The cerium anomaly, in geochemistry, is the phenomenon whereby cerium (Ce) concentration is either depleted or enriched in a rock relative to the other rare-earth elements (REEs). A Ce anomaly is said to be "negative" if Ce is depleted relative to the other REEs and is said to be "positive" if Ce is enriched relative to the other REEs.
Cerium oxidation states
Cerium is a rare-earth element (lanthanide) characterized by two different redox states: III and IV. Contrary to other lanthanide elements, which are only trivalent (with the notable exception of Eu2+), Ce3+ can be oxidized by atmospheric oxygen (O2) to Ce4+ under alkaline conditions.
The cerium anomaly relates to the decrease in solubility, which accompanies the oxidation of Ce(III) to Ce(IV). Under reducing conditions, Ce3+ is relatively soluble, while under oxidizing conditions CeO2 precipitates. Sediments deposited under oxic or anoxic conditions can preserve on the long term the geochemical signature of Ce3+ or Ce4+ upon reserve that no early diagenetic transformation altered it.
Cerium anomalies in zircon
Zircon (ZrSiO4) is commonly found in felsic igneous rock. Because both Ce3+ and Ce4+ can substitute for zirconium, Zircon often has a positive Ce anomaly. Ce4+ substitutes with Zr much more easily than Ce3+ because Ce4+ (ionic radius 0.97Å) has the same charge and a similar ionic radius as Zr4+ (ionic radius 0.84Å). Therefore, the oxidation state of the magma is what determines the Ce anomaly in Zircon. If the oxygen fugacity is high, more Ce3+ will oxidize to Ce4+ and create a larger positive Ce anomaly in the zircon structure. At lower levels of oxygen fugacity, the level of Ce anomaly will also be lower.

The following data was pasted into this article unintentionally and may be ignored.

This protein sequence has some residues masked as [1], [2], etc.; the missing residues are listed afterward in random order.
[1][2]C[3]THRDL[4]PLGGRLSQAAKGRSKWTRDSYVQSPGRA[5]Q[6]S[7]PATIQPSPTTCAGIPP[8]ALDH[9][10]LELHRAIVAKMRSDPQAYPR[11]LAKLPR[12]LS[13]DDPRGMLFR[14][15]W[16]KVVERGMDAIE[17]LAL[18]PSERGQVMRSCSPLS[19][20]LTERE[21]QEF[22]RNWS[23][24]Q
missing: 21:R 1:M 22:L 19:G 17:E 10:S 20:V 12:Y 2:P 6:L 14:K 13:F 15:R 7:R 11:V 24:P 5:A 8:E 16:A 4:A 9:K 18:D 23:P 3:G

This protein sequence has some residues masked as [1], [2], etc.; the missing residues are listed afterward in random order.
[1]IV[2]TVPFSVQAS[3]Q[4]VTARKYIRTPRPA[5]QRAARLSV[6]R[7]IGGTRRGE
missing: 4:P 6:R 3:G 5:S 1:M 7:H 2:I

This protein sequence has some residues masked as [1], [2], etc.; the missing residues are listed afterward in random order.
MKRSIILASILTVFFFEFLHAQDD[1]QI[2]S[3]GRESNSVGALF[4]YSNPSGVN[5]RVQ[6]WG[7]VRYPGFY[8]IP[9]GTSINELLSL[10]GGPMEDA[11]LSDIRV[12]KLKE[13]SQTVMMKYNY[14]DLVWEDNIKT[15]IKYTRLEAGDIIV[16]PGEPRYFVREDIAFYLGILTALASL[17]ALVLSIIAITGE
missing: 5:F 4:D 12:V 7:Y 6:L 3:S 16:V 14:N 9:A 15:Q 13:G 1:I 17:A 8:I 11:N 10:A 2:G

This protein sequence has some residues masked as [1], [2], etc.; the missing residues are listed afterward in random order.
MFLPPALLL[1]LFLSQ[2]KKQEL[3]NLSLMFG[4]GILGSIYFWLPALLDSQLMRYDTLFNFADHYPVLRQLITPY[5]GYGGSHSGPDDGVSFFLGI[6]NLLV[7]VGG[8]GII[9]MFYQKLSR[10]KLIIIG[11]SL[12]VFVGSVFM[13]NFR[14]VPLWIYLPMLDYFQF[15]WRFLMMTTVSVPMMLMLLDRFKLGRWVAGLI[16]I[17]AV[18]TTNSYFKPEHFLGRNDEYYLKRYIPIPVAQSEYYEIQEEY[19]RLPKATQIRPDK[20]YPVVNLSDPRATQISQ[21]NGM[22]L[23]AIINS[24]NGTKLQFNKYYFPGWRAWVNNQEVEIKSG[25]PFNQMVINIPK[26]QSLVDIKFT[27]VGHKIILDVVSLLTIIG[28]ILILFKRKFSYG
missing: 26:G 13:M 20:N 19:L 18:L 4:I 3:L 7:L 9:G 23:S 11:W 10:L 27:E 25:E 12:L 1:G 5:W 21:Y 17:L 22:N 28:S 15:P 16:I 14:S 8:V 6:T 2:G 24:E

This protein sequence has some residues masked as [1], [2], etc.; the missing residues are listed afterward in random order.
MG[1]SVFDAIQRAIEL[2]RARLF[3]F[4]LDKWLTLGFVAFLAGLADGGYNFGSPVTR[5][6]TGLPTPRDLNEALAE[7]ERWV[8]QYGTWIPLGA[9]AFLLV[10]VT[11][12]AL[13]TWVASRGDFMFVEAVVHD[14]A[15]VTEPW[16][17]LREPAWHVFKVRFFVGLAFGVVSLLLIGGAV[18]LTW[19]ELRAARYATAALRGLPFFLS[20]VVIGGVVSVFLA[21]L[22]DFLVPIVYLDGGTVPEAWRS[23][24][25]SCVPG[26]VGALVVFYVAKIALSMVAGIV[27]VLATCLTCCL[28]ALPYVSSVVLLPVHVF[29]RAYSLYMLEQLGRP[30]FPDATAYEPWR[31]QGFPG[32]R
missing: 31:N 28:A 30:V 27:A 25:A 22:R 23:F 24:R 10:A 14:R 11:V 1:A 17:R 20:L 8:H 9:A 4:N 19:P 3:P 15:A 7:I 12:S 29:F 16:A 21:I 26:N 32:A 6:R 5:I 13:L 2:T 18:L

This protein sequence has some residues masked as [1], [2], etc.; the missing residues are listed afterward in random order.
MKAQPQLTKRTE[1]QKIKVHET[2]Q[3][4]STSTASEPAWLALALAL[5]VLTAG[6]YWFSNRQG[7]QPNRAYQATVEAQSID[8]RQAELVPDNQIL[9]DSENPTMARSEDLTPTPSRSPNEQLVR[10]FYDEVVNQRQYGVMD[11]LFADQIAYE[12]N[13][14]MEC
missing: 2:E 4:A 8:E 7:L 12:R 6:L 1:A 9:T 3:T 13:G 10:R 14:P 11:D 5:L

Cerium anomalies in coal
Negative cerium anomalies
Cerium in coal is typically weakly negative, meaning that it is present at slightly lower concentrations than the other rare-earth elements. Cerium anomalies in coal are influenced by the sediment source region. Coal mined from mafic regions dominated by basalts, such as the location of the Xinde Mine in China, does not have a Ce-anomaly. In contrast, coal mined in felsic rock regions, such as Guxu Coalfield in China, does have weakly negative Ce-anomalies. Negative Ce-anomalies can also be attributed to the weathering and oxidation of the coal-mining region. During oxidation, Ce3+ precipitates out as CeO2, leaving less Ce in the coal.
Positive cerium anomalies
While cerium anomalies in coal are usually negative, they can rarely be positive as well. This can occur during volcanic eruptions when volcanic ash is weathered into mafic tuffs with positive Ce-anomalies. The Pavlovka deposit in Far East Russia has large positive Ce-anomalies in its Fe-Mn oxyhydroxide ores. Because cerium is one of only two REEs that can obtain an oxidation number of +4, Ce4+ is absorbed into Mn(IV) oxides instead of other REEs and this results in a positive Ce-anomaly.
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